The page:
Personally, if I go reserve I'm cross training into admin or Information Management. Mainly because cops have the highest deployment rates, and I'm not willing to deploy any more, one of the main reasons I got out of the military. I'm not sure what your pay will be, but as a SSgt (E-5) I would make approx $300 for 2 days of work per month. You won't get retirement until you are 55, as opposed to getting it as soon as you retire if you are active duty. You will have access to all military installations and be able to take advanateg of shopping at the BX/Commissary. Once you obtain youre 5 or 7 level (forget which it is) you will be able to join the IMA. IMA allows you to work when you want to as long as you meet X amount of days per year. So you could go work for 2 weeks straight and not have to do anything for 7 months. As an IMA, you are assigned to an active duty unit, as opposed to a reserve unit. In most cases, if an IMA is activated, they will be assigned to the base and work there while the AD cops deploy overseas.

        Overall, I think it's a good deal. As long as you don't mind deploying and possibly being activated for up to a year, I'd say go for it. Education benefits kick *** too. You will get the GI Bill and most states also have a Kicker which gives you $2000 or so each year for school. So depending on your school costs, you could go to school for free on the state and still have your GI Bill to fall back on later down the road. Let me know if you have any other questions.
        sigpic

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        • #5
          Some thoughts...

          Of all the branches to serve, the air components (Guard, Reserve) are the way to go. Upon completion of the Security Forces Apprentice course, you will be automatically enrolled in an accredited Community College of the Air Force degree program in Criminal Justice. In addition to that, you have the option to further your education by taking advantage of the many opportunities available (G.I. Bill, DOD student repayment program etc).
          In the Reserves and Guard, you serve along other members in your community that are actively employed in various law enforcement agencies. Excellent networking opportunities! In my squadron alone, there are members employed by local, county, state, and federal. Through my contacts, I was able to get on with two different federal law enforcement agencies!
          The decision of course rests with you. Its a job like no other and at times requires sacrifice (time away from family, mission first mind set and deployments to name a few).
          The Security Forces career field is focused around "Force Protection". A majority of your duties would consist of ground combat operations and performing sentry duties. More so than law enforcement patrol but nevertheless, you will perform some. Just as long as you are aware of that one aspect.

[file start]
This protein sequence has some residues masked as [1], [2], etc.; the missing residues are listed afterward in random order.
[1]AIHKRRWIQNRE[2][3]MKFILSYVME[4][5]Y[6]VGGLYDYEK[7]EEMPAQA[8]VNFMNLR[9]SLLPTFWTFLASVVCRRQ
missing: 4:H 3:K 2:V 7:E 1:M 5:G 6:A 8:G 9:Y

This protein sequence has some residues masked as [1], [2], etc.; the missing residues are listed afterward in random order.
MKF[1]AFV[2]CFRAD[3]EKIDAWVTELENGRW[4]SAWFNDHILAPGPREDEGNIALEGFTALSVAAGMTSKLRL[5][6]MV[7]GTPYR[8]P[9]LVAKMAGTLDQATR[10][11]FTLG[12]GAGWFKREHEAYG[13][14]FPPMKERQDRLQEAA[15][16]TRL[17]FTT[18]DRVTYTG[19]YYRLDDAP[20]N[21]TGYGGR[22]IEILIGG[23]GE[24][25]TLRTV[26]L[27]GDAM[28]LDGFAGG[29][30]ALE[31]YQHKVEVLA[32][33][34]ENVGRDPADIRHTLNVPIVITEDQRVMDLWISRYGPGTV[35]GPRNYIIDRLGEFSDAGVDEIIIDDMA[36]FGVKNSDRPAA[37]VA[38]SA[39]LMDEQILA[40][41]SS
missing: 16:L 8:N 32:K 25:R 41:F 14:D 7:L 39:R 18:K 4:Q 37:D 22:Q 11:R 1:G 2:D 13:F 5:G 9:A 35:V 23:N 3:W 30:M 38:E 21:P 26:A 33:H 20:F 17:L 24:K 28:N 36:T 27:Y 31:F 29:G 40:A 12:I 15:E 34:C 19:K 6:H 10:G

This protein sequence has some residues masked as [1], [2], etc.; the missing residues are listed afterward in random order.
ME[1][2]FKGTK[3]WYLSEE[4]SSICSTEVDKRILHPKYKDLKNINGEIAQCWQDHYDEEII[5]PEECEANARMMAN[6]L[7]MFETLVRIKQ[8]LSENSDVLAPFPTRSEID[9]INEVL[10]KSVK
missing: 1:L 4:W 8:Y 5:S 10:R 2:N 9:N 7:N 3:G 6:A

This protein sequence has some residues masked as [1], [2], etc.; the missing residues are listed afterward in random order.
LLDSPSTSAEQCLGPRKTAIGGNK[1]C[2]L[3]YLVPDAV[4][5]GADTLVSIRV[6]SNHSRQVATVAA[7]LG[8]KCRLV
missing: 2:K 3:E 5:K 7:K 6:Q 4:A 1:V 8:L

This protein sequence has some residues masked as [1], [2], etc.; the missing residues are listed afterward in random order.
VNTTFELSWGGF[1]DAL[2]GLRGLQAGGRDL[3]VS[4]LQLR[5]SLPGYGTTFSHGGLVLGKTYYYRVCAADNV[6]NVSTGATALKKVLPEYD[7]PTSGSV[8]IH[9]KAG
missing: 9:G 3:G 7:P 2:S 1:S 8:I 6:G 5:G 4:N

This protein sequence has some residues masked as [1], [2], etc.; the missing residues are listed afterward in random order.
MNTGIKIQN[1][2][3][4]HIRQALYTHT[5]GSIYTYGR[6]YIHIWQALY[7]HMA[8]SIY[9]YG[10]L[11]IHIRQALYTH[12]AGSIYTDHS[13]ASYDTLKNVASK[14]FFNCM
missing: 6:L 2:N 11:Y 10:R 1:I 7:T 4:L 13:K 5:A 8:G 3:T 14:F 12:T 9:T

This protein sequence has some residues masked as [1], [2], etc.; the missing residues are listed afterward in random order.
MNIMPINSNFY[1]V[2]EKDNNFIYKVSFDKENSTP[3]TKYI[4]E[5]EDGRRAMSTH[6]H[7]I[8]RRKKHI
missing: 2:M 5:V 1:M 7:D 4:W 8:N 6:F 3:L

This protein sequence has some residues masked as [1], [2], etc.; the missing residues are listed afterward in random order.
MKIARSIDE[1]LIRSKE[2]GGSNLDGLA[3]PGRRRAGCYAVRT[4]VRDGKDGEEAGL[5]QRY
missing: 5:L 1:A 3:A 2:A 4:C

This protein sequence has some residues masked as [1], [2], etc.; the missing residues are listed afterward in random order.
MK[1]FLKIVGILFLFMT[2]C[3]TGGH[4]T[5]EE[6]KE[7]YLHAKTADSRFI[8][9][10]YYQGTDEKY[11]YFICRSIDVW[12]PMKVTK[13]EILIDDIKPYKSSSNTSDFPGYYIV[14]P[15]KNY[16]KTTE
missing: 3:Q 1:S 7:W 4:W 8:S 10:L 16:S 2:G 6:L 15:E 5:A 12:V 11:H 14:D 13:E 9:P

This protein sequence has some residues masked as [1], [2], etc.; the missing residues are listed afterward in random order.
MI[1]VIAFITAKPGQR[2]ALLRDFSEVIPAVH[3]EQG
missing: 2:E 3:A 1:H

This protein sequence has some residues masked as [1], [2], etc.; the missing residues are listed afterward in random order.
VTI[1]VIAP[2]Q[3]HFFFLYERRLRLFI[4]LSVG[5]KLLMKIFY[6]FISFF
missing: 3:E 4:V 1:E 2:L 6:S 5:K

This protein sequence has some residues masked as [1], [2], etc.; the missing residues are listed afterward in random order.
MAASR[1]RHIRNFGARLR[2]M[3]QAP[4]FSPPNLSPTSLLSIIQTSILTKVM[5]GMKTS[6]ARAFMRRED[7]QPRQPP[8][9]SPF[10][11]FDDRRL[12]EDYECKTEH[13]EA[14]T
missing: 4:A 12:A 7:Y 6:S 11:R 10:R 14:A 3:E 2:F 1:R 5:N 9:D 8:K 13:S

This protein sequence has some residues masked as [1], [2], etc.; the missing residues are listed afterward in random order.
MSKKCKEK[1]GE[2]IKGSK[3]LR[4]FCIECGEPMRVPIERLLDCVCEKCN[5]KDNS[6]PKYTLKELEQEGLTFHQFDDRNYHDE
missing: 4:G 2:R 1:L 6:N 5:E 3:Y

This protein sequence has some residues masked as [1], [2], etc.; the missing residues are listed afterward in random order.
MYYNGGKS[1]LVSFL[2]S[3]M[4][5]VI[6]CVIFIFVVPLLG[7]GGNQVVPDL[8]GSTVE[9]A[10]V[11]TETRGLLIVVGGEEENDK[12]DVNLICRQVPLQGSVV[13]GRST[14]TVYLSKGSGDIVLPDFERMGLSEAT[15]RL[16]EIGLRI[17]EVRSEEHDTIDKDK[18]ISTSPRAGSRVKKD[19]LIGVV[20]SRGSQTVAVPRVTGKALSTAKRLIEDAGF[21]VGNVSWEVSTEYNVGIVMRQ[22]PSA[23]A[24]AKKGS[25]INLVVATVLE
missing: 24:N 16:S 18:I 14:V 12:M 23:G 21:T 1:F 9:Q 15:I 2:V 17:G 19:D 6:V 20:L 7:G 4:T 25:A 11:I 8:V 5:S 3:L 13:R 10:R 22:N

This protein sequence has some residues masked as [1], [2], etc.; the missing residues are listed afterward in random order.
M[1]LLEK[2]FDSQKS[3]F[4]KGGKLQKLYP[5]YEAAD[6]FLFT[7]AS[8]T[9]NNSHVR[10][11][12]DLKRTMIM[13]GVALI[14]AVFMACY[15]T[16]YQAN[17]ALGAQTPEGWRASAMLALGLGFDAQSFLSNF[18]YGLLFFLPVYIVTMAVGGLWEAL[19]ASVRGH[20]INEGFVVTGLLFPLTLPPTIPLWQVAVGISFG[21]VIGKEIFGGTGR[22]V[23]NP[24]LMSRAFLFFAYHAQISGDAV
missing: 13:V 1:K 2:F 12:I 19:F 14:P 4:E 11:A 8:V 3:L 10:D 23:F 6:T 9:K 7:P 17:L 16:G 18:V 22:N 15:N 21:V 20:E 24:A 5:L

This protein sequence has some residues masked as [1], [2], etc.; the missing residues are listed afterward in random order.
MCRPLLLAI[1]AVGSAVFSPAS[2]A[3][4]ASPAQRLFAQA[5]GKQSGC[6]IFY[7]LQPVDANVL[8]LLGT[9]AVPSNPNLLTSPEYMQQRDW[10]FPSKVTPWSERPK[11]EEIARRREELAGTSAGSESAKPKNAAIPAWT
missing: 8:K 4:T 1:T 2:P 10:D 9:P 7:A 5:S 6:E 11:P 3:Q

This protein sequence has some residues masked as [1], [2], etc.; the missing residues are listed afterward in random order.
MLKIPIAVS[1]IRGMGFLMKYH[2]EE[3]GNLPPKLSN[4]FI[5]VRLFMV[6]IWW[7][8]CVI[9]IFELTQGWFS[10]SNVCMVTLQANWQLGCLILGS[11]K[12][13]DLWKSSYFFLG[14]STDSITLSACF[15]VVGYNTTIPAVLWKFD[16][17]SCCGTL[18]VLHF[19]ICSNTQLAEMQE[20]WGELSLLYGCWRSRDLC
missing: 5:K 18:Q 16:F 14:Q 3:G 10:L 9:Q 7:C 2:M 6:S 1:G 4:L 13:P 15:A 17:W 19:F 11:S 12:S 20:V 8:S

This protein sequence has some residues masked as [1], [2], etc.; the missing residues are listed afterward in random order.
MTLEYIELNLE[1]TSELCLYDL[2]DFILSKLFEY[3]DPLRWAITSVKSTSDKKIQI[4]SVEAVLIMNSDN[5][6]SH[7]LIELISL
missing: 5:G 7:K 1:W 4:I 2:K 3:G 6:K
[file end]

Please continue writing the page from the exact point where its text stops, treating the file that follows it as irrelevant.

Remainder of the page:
If you want a competetive edge, and strive for higher educational opportunities, the service can help but its all what you put into it and take advantage of.
          Good luck!

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          • #6
            Bullitt, your reply sounds strangly like that of a recruiter. From my exp the CCAF is fine and dandy, until you try to transfer it somewhere. For some reason no one really accepts those credits. Could be the school just want to make their money, but CCAF wasnt much of a perk to me. The word on the street is that SF will be dropping most LE activities by 2007, most SF units will turn into what hte 820th is today. Only difference is that when you are at home station, you are working almost all security. This could all be wrong, but that is what i hear in the rumor mill. Don't get me wrong, I got some decent exp in the AF and i dont think I would have changed a thing. However IMHO I think the exp that will matter most I am getting on the outside, I just think the SF field has alot of catching up to do
            "No you got the wrong number, this is 91....2"

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            • #7
              Whatever you do, check all angles out. My best advice is for you to talk to people in the career field if at all possible. People who have no preference as to if you join or not. Ask all ranks if possible, get some input from the lower ranking, E-1's, E-2's etc, and talk to some of the higher ranking people as well. It will help you get a broader view of what it is like. Don't just accept someone's answer. If they say, yes its good, ask what makes it good. If they hate their job/being in the military or whatever, find out why.
              RIP Brett Thompson, 17, 09/12/1989-09/14/2006

              Seatbelts save lives